MACC officer ‘changing story too many times’

The Inquiry heard that there were too many indiscrepancies in the officer’s story.

KUALA LUMPUR:  Another Malaysian Anti-Corruption Commission (MACC) officer was taken to task for “changing his story too many times” at the Royal Commission of Inquiry investigating Teoh Beng Hock’s death today.

Klang MACC assistant enforcement officer Zulkefly Aziz, 44, was confronted on this by Bar Council lawyer Cheow Wee.

“Why did you tell the police that you went home at 3.15am?” asked Cheow, who pointed out that Zulkefly had actually left the Selangor MACC office at 6.59am.

Cheow said the timing of Zulkefly’s departure from the MACC office was recorded on CCTV footages.

Zulkefly had earlier said he had gone to a surau on the 13th floor of Plaza Masalam, Shah Alam, to sleep and had napped from 3am to 6am on July 16, 2009.

Questioned by Cheow, Zulkefly said he realised the error in his statement a week after it was recorded.

RCI chairman James Foong then took Zulkefly to task for not correcting the error.

“Why didn’t you speak the truth? You were on the CCTV recording. You realised your mistake but you have not corrected it until now. It is two years already,” said Foong.

Foong said that Zulkefly looked frightened and asked if anything happened that night, to which Zulkefly said: “Nothing happened.”

Commissioner Dr Mohd Hatta Shaharom asked Zulkefly : “Was it negligence or were you forgetful?”

Zulkefly replied: “It was negligence, I feel.”

He said he returned to the Klang MACC office at 10am on July 16 where he stayed for two hours in his room before heading home.

Zulkefly said he had initially gone there after leaving Plaza Masalam to clock in before heading home.

However, in a later testimony, Zulkefly admitted that he did not go into the office at 10am as he said earlier, sparking queries.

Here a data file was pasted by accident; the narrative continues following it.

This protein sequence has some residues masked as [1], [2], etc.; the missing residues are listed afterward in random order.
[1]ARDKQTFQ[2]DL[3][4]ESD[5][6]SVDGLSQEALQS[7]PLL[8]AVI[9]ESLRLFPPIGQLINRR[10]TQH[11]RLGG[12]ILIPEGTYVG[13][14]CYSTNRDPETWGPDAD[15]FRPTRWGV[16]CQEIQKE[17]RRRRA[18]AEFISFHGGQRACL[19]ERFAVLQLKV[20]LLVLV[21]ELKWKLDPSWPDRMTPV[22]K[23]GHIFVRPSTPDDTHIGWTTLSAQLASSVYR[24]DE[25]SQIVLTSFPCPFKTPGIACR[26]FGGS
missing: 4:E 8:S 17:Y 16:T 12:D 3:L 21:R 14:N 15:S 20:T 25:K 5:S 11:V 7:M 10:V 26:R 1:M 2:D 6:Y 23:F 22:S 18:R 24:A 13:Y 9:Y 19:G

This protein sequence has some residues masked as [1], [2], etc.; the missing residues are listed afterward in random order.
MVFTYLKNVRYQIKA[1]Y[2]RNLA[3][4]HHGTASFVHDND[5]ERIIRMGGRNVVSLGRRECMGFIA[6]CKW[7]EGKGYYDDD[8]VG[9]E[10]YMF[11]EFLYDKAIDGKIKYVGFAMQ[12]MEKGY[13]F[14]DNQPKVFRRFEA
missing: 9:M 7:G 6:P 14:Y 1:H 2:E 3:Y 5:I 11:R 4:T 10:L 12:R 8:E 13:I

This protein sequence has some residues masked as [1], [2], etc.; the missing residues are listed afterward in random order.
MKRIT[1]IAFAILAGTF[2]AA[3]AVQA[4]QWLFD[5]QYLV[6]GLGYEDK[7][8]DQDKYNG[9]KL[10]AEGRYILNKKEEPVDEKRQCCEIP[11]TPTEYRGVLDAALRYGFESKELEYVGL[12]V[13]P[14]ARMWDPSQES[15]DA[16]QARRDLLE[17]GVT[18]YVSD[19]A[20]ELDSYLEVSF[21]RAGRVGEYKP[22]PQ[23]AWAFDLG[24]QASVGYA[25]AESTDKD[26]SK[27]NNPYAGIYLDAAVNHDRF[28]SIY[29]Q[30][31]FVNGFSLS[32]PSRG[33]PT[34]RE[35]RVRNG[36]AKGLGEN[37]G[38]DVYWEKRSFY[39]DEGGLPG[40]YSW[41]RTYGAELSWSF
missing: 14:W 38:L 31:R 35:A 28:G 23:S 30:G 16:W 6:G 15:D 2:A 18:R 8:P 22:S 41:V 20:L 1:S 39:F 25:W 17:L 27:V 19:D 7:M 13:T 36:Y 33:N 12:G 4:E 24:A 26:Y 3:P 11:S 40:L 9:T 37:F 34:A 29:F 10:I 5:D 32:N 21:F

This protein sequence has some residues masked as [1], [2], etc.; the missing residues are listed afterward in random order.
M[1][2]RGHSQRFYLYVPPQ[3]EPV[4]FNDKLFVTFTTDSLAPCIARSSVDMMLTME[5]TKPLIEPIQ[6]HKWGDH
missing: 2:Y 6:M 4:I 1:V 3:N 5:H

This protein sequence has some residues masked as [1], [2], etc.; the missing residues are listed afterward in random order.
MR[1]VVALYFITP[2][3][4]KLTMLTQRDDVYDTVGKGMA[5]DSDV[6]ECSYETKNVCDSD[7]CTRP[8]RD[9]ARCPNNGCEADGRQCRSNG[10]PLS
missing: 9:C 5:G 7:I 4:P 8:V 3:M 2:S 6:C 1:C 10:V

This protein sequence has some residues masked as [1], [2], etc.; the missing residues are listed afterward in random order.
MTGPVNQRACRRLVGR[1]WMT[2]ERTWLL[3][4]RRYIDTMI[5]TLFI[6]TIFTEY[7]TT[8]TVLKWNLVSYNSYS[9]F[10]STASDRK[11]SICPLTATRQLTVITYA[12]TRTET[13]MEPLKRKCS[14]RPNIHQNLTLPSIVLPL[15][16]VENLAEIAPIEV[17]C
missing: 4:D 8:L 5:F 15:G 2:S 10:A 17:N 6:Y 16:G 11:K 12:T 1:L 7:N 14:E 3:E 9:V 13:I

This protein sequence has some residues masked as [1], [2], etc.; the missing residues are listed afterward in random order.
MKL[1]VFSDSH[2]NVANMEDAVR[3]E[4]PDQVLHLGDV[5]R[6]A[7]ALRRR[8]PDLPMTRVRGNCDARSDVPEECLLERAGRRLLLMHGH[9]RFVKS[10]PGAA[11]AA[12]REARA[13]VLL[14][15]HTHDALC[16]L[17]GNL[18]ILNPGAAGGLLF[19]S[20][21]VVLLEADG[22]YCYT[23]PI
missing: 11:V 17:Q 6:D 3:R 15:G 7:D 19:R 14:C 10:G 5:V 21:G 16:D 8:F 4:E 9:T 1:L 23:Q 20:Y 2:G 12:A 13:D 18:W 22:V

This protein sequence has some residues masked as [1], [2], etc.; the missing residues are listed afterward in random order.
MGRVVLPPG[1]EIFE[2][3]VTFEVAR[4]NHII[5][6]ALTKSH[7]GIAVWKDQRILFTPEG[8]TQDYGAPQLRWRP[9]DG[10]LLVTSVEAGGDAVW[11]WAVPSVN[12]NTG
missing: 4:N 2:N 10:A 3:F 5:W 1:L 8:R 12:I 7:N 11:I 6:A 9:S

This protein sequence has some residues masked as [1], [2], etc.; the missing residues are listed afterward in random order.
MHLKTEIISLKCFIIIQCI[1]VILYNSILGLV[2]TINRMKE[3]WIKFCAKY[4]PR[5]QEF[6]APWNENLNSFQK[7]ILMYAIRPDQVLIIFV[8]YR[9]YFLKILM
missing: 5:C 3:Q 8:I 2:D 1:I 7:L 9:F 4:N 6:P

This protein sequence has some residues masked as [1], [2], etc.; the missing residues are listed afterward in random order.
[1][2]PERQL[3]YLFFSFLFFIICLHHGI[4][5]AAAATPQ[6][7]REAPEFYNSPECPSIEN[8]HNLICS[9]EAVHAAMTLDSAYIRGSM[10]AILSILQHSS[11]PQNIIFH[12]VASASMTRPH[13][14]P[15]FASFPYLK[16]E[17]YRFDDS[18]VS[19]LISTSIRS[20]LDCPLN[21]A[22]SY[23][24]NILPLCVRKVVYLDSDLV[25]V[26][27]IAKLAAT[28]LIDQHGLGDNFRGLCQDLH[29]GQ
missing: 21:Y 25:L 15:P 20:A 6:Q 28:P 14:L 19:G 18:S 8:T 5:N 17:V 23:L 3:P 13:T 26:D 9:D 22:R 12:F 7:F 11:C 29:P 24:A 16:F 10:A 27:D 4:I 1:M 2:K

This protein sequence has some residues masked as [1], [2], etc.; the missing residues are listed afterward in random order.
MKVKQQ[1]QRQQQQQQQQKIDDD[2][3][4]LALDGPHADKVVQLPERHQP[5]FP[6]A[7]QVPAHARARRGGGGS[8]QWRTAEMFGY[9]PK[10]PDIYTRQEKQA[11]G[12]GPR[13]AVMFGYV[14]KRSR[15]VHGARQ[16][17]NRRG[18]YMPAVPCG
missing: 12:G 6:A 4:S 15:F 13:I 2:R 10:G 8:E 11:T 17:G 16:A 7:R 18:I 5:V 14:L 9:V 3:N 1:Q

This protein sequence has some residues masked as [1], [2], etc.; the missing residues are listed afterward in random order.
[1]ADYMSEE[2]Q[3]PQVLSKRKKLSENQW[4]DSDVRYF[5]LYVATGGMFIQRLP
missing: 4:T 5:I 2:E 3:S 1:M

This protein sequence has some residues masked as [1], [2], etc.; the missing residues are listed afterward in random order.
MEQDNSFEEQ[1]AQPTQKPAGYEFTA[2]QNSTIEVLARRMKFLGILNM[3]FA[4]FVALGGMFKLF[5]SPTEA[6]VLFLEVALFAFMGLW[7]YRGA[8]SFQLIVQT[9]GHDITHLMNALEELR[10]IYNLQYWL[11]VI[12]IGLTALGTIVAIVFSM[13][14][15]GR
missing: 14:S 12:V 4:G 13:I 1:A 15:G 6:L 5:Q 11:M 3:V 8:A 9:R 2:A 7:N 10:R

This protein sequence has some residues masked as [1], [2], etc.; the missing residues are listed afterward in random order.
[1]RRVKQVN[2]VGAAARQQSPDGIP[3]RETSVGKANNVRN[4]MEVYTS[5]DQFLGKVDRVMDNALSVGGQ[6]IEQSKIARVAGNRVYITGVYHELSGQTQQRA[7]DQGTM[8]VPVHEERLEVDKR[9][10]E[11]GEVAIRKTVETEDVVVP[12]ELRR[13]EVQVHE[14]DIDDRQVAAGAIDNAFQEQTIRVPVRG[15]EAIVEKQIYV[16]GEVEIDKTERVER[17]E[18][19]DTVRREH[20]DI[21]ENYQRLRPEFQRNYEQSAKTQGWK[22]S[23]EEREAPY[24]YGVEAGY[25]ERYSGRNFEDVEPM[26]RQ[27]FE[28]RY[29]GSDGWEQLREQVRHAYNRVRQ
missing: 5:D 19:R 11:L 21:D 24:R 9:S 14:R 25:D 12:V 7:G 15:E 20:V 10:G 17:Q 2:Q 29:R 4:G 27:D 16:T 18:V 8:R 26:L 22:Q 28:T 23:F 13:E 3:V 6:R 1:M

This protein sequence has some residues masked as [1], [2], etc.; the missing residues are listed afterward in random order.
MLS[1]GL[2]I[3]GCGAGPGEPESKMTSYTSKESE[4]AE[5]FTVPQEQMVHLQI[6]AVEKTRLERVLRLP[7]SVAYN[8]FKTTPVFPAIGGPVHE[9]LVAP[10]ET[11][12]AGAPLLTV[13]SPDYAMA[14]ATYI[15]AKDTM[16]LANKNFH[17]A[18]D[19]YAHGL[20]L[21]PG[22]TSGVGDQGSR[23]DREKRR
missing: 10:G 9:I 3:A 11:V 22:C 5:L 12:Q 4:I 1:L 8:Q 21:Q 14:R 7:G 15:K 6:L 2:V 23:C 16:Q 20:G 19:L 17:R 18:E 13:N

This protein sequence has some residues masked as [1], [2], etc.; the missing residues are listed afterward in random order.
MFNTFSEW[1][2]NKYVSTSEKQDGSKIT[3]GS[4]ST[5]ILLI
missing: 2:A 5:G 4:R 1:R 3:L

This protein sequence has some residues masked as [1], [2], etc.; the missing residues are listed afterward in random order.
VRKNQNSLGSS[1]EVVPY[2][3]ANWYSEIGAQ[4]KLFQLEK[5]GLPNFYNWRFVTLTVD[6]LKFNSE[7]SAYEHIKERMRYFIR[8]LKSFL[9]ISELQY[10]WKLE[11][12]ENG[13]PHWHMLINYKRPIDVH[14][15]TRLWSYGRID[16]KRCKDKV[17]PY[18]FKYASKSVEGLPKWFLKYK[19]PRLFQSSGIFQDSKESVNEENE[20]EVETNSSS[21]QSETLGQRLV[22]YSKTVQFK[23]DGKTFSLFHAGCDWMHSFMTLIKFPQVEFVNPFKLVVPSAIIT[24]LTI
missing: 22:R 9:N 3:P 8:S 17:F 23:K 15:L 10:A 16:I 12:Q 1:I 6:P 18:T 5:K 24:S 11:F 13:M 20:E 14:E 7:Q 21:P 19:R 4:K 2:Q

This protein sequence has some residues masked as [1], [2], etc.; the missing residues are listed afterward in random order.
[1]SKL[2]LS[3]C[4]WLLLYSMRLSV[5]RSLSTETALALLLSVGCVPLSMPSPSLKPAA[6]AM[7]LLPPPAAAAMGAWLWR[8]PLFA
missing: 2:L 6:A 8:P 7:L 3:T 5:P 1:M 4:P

“Did anything happen between 3am and 6am? Why did you lie? If you went home, say you went home,” said Foong, to which Zulkefly responded that nothing happened.

He testified that he did not clock out of the Klang MACC office on July 16, and agreed with Hatta that he did not inform his superior.

Mental torture

Commissioner Abdul Kadir Sulaiman also commented on Zulkefly’s testimony: “The reason you come here is to assist us to find out how Teoh died. The problem now is we can’t find the answers from you. The possibility is that you know a lot or you saw what happened as you kept changing stories. Tell us the truth.”

Commissioner T Selventhiranathan also questioned Zulkefly on these discrepancies.

“You didn’t want to get involved in what was happening that night? Why is your story so strange?” asked Selventhiranathan, to which Zulkefly said: “Nothing happened”.

Asked about the questioning of witnesses, Zulkefly said that such questioning is rarely done at night.

He agreed with Cheow that putting a witness in a room with many officers and confiscating their phones was a form of mental torture.
When questioned by MACC laywer Masri Daud, he told the commission that he was not trying to hide anything.

Zulkefly also said there is no need to use force against suspects of white-collar crime as evidence is all documentary.

Teoh, a political aide to Selangor executive councillor Ean Yong, was found dead on July 16, 2009, on the fifth floor of Plaza Masalam in Shah Alam.

He was interrogated the night before by MACC officers at their office, located on the 14th floor of the same building. They were investigating alleged misuse of state allocations.

On Jan 5 this year, coroner Azmil Muntapha Abas returned an open verdict after an inquest, ruling out both suicide and homicide.

Subsequently, the government caved in to public pressure and established the commission now in session. It is investigating both the cause of Teoh’s death and if there were any impropriety in MACC’s interrogation of Teoh.

The inquiry is scheduled to end June 25 whereby a report will be submitted to the King. Hearing resumes tomorrow.

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